Monday, 18 February 2013

Genghis Khan's War with the Jin Dynasty


Not long after being declared Overlord of Western Xia, Genghis Khan received emissaries from Emperor Xuan Zong of the Jin (or Jurchen) Dynasty. The Jin with a population of 20 million had an army of 600,000 to 700,000 men. It was a wealthy nation that controlled the trade along the Silk Road. Arrogant in his approach the Jin Emperor demanded tribute and submission from the Mongols as his vassals.

Genghis Khan was not yet thinking about war again, but his people over time had suffered much at the hands of the overbearing Jin. Plus he needed some money to provide for his troops and grow his force. The Jin had plenty of it and used silver as their currency Furthermore his spies had reported to him of Jin internal discord caused by their harsh rule of conquered peoples. He knew from other intelligence that the Jin army was busy fighting wars against the Chinese and Tanguts on other fronts. So he prayed on it and came to his soldiers announcing that ‘Heaven had promised him a victory’.

Approximately seventy thousand Mongols led by Genghis Khan attacked the Jin Dynasty in 1211. Using clever military tactics combined with a divide and conquer strategy they were able to pillage the rural areas forcing refugees into the cities. Soon these cities were overcrowded and were lacking sufficient food to feed everyone. As a result the Jin troops started murdering their peasants pushing the remaining populace towards revolt.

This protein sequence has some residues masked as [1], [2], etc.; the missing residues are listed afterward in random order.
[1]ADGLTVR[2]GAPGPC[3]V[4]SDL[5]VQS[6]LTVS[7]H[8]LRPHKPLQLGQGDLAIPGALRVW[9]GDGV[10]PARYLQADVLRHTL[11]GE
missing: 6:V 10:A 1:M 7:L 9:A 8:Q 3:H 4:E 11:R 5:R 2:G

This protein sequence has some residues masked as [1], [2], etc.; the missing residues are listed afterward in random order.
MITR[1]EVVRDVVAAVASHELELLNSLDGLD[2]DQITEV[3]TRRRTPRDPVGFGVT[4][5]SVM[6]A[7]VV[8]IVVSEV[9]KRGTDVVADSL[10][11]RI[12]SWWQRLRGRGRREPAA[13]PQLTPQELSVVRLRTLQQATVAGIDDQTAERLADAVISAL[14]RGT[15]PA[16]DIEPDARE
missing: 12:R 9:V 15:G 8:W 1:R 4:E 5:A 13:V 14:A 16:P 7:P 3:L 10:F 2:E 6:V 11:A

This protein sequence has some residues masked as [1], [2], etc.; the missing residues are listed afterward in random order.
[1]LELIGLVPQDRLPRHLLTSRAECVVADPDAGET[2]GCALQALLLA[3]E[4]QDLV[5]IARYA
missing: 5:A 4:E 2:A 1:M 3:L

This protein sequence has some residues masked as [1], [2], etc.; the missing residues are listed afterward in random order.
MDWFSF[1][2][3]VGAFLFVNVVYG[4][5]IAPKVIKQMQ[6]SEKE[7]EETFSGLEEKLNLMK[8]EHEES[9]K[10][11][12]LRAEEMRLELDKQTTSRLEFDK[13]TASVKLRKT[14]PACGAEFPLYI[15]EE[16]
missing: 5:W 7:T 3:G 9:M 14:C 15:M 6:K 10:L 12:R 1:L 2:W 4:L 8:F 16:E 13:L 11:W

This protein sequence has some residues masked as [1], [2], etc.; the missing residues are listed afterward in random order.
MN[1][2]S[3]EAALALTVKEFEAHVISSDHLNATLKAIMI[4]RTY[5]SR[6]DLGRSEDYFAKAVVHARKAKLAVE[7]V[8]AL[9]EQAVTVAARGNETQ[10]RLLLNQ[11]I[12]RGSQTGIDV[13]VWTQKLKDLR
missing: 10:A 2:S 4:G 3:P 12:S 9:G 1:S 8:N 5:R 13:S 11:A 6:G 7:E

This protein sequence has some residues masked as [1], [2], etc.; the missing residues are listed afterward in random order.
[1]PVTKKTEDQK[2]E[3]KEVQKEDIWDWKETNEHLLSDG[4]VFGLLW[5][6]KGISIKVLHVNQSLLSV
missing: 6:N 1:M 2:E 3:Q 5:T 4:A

With the help of Chinese and Muslim engineers the Mongols build siege engines. These enabled them to successfully capture and sack the Jin cities. When they besieged the Jin capital of Zhongdu (now Beijing) the Emperor agreed to give the Genghis Khan huge amounts of gold, silver, silk and horses to avoid the same fate for his city. Soon the Emperor moved his court away to Kaifeng. Feeling double crossed the Mongol leader tore Zhongdu apart.

From there he took his men deep into China raiding as they went. The spoils were enormous and the Jin defections added to his army.

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